Delta Air Lines lost $25 million during the fourth quarter and $1.2 billion in all of 2009, a year when airlines saw dramatic drops in travel and Delta took big losses on pre-set fuel contracts when prices fell.
The full-year results included $1.4 billion in losses on those fuel contracts, called hedges, along with other special items. Excluding those factors, Delta said it would have had a profit of $291 million for the year. In 2008, Delta lost $8.9 billion, including accounting write-downs due to record fuel prices.
Operating revenue for 2009 was $28 billion, down from $34 billion a year earlier. Delta ended the year with $5.4 billion in available cash or other forms of liquidity, due in part to financing deals.
The fourth-quarter net loss amounted to 3 cents per share, compared with a year-ago quarterly loss of $1.4 billion including expenses of its merger with Northwest Airlines and other one-time items. Without those items, Delta said it would have lost $225 million, or 27 cents per share, in the year-earlier quarter.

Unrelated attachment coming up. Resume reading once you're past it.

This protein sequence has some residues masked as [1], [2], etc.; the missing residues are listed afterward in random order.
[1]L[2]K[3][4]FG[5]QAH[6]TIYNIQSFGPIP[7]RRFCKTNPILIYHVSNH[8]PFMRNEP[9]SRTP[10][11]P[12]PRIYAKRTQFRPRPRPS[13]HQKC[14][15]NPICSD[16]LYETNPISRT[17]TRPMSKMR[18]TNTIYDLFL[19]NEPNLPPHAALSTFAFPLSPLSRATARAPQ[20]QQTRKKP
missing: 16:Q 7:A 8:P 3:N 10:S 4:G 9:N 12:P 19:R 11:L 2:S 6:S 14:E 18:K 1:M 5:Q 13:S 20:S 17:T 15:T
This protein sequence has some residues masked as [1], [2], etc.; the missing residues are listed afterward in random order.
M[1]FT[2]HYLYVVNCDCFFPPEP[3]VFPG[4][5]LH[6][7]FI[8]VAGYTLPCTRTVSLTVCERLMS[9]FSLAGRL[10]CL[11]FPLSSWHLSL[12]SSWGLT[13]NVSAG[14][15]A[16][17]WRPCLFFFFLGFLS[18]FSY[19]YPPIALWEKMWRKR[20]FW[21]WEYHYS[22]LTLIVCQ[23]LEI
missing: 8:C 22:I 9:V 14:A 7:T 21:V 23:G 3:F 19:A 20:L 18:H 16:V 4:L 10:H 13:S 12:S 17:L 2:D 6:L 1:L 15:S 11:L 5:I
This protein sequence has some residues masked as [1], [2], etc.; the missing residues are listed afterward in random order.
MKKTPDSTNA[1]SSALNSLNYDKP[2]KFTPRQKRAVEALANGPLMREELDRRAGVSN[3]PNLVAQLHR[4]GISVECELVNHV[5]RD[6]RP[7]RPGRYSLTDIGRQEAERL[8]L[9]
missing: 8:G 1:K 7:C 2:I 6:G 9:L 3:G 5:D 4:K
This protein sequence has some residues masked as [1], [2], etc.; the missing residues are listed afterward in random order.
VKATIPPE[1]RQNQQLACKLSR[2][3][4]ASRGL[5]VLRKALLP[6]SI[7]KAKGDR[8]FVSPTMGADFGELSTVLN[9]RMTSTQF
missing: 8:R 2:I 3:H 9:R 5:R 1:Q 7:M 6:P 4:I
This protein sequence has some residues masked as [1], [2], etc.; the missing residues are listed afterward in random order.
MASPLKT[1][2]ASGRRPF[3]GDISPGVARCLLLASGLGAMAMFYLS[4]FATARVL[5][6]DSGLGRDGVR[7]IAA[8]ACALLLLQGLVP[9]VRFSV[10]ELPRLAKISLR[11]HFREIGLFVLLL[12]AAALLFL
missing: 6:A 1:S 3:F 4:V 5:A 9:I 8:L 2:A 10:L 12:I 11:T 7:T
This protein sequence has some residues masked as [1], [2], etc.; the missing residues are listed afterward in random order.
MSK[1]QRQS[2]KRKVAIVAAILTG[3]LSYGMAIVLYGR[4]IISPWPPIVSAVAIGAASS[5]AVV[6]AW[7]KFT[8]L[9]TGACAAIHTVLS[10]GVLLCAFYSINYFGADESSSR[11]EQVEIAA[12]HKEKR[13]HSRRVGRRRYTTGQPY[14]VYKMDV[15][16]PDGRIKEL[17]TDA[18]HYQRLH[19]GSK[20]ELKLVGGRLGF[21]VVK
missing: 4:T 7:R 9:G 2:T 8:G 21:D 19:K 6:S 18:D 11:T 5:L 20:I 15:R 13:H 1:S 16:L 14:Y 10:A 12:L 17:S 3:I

Operating revenue was $6.8 billion in the quarter, down from $7.8 billion.
During an investor conference call, Delta chief executive Richard Anderson said 2009 was "one of the most difficult years we've faced in the airline industry.
Airlines saw a severe decline in lucrative business travel and adjusted by cutting flights and adding more fees.
"We'll continue to have a strong focus on growing our ancillary revenues in our business to temper the volatility in our core," Anderson said.
Anderson said the airline doesn't plan additional job cuts beyond consolidation from the Northwest merger. "Much of the productivity can be gleaned through attrition and non-employee related expenses and the investments we're making in technology," he said.
For the first quarter of 2010, Delta said it expects capacity to be down 3 percent to 5 percent compared with a year ago, including a 5 percent to 7 percent reduction in international capacity.
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